Formulating PROTACS and other Targeted Protein Degraders

The larger the number of modalities that can deployed to treat diseases, the greater the chance of helping patients who have unmet clinical needs. An exciting new modality, targeted protein degradation, employs small molecules to induce the degradation of disease-causing proteins. Currently, most of these degrader compounds belong to the family of so-called bifunctional molecules, which consist of two moieties, a ubiquitin-ligase recruiter and a target recruiter, connected by a linker.


Many projects are in the early stages,  primarily focusing on the protein to be degraded and the optimisation of linkers and ligase recruiters. Ultimately, these molecules will need to be formulated for pre-clinical and clinical testing. Degraders that are currently in clinical trials are not limited to an intravenous route of administration, exemplified by a degrader in Phase I employing an oral route of administration. In addition to dealing with the large size of these ‘small molecules’, ignoring the solid form and formulation aspect of these molecules can lead to costly delays at best, or project failure at worst.


Formulation of targeted protein degraders – beyond the rule of five and the identification of optical isomers

Bifunctional degraders break several of the “rule of 5” guidelines for oral bioavailability. Early formulation strategies for the pre-clinical can enhance stability, solubility, bioavailability, permeation, and reduce efflux, offering valuable insights into the molecules’ effectiveness.

Thalidomide derivatives, known for their attractive physicochemical properties, are often used as ligase recruiters for degraders that progress to the clinic. However, this introduces a chiral centre, which is well documented to be unstable in solution. As a result, these molecules often don’t have any other stereocenters in the molecule. Removal of one of the carbonyl groups of the Thalidomide derivative renders that stereocenter stable, allowing the incorporation of stereocenters elsewhere in the molecule without fear of ending up with a complex mixture of diastereoisomers.  This would make the drug substance production more complex, slow and costly, with a knock-on effect on the cost of developing the drug product.

The regulatory authorities are becoming much less reluctant to allow mixtures of optical isomers to move forward.  However, the crystal landscape of such mixtures can quickly become more complex, as they could have different solubilities, dissolution profiles, and milling profiles. Any solid-state parameter could be different between these two diastereoisomers. Early solid form characterisation is recommended to identify any potential differences and mitigate any risk as you progress into formulation.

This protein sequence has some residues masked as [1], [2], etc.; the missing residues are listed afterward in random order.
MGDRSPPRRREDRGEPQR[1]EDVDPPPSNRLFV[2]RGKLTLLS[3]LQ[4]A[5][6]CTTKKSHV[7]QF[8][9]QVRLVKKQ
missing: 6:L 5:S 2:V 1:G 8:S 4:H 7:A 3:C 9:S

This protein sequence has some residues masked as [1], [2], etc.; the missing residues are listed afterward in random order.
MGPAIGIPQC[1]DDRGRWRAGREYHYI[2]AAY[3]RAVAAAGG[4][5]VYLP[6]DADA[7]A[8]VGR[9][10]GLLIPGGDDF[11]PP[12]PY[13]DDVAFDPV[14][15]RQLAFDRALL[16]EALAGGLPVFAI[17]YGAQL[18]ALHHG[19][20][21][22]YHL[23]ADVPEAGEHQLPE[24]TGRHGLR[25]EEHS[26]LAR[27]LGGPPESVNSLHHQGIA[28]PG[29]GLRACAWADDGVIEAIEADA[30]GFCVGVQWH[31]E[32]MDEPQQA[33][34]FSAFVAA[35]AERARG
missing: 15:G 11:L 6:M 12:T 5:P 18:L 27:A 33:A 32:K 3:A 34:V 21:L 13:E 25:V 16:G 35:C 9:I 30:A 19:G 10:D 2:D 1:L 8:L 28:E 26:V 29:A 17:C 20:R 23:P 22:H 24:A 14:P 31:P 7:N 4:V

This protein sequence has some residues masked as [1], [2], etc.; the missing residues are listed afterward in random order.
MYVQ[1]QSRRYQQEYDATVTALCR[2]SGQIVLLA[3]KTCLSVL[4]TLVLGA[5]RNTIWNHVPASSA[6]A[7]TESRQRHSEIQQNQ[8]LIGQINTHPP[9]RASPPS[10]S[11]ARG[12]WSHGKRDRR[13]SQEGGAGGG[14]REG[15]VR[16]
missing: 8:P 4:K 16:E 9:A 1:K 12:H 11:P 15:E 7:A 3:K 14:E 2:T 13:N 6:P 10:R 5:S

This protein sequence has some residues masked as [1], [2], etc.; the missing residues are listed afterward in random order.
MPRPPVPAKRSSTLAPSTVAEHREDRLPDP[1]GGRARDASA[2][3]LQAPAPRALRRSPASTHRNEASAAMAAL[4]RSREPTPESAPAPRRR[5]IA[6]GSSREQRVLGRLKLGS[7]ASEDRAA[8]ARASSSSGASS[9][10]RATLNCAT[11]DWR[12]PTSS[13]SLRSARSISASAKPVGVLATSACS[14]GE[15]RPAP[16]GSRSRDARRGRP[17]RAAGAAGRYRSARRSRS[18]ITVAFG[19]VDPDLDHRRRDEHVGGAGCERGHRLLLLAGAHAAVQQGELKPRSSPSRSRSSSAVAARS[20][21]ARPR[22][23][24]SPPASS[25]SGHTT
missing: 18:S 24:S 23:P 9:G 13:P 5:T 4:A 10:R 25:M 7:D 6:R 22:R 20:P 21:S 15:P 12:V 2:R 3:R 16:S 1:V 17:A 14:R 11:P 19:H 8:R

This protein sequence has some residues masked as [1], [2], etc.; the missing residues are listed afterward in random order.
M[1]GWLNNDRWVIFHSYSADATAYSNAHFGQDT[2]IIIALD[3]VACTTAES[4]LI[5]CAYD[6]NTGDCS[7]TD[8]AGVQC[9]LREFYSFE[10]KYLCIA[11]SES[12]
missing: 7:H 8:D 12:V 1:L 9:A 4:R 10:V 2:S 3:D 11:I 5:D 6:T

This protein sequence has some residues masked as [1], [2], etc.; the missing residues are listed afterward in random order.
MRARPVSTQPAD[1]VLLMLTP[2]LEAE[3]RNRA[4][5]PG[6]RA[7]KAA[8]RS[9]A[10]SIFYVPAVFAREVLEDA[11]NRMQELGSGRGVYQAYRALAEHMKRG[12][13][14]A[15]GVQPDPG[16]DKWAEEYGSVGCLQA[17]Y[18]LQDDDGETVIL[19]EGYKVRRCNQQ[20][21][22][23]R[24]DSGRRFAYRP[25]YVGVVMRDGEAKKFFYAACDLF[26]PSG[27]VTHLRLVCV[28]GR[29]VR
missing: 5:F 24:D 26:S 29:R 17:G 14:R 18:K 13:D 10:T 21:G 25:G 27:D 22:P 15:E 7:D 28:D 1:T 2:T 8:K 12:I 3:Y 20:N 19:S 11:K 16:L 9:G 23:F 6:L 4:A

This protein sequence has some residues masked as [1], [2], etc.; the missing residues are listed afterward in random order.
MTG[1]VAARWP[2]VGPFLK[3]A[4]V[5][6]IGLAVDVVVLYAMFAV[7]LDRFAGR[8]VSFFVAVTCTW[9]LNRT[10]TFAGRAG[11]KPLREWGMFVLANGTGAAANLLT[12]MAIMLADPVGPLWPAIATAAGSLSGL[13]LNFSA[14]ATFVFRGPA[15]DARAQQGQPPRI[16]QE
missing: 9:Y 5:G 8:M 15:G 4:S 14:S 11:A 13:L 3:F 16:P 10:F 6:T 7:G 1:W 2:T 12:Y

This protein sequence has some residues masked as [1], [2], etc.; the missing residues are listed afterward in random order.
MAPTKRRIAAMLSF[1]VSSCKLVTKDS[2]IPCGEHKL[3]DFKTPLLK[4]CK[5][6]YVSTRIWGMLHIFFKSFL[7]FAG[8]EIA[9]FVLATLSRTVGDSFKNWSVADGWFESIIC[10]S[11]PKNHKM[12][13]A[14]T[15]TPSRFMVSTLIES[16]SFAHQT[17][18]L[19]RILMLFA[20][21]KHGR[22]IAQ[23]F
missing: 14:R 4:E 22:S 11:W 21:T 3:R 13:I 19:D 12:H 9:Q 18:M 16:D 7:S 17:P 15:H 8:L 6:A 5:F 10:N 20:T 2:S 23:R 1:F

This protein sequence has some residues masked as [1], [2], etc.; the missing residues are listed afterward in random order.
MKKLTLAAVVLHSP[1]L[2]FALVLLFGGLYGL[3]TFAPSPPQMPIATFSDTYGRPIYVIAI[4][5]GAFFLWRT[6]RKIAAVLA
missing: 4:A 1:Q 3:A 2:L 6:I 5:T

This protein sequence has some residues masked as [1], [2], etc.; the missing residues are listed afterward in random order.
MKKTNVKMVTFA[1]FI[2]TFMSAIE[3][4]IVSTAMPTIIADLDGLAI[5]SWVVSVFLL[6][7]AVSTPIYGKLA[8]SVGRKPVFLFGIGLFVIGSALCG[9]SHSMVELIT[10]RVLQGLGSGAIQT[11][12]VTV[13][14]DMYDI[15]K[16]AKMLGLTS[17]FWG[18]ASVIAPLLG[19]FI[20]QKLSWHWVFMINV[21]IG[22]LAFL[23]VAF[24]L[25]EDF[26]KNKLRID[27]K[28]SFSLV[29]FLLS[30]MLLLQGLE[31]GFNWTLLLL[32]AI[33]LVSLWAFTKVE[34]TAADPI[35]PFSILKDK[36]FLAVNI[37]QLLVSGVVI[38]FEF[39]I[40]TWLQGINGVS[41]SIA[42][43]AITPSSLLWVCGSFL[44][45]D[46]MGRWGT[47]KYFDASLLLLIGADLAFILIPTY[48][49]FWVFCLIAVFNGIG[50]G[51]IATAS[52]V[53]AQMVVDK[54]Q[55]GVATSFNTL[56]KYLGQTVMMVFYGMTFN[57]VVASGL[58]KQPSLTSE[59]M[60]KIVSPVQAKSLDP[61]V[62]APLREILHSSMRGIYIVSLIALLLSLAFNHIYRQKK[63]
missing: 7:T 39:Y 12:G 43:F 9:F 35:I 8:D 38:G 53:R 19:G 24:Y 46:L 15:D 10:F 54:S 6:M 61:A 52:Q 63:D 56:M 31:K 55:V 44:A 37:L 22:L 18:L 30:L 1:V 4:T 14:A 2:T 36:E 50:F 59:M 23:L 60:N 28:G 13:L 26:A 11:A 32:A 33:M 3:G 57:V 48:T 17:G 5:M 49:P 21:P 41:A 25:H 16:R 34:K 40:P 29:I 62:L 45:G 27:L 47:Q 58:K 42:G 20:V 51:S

Formulations for pre-clinical and clinical evaluation; understanding your form is key

Formulating these molecules for pre-clinical species is often more challenging than that for humans. Although the use of some aggressive excipients is tolerated in the models, there may be a larger range in the amount of material required to be solubilised; this may be as little as 3 mg/ml or as high as 100 mg/ml. This is driven by the requirement of a formulation suitable for toxicology studies where dose linear PK is needed.

While most formulations for these models are in liquid form, the performance of the formation upon hitting the gastrointestinal fluids is often ignored by those unfamiliar with the nuance of drug delivery. One of the pitfalls is that the active pharmaceutical ingredient (API) can ‘dump’ out of the solution either in the gastric or intestinal fluid. Dissolution (the process of a substance forming a solution of a material) depends on various variables. These include:

  • pH of the environment that the drug is in e.g., pH 1.5-2.0 in human gastric acid, pH in the duodenum
  • pKa of any ionisable sites on the API
  • the solid form(s) of the compound, is it amorphous or crystalline. Does it form a single crystal structure?
  • Whether the API forms polymorphs or hydrates


Choosing the right formulation strategy for dissolution limited compounds

A solid form screen often identifies a salt form, hydrate or polymorph which has the optimum characteristics that you are screening for. If you are unable to resolve your dissolution issues by identifying a suitable solid form, there are tools in the formulation arsenal which can be used.

Under the Developability Classification System, Class IIa compounds are limited by dissolution. The main formulation technique for enhancing dissolution is to reduce particle size. This increases the surface area to volume ratio of a particle and increases its ability to dissolve. Particle reduction can be achieved by micronisation and nano-milling.


Formulation support at Sygnature Discovery

Sygnature Discovery is well-positioned to advance your molecule toward clinical success. We possess on-site instrumentation for a wide range of formulation techniques, including lipid-based SMEDDS/SNEDDs, spray drying, lyophilization for amorphous solid dispersions, as well as simple solvent-cosolvent systems and nano-milling. We can incorporate permeation enhancers, PGP inhibitors, or combinations thereof to give your degrader the best chance of success.

To find out more about how Sygnature Discovery can support the formulation development of degraders, as well as other formulation techniques that can progress your molecule to the clinic, meet Dr Rachel Hemsley, Business Development Director, and Dr Farhan Taherali, Lead Scientist in Formulation, at CPhI Barcelona.

Contact or to book a meeting.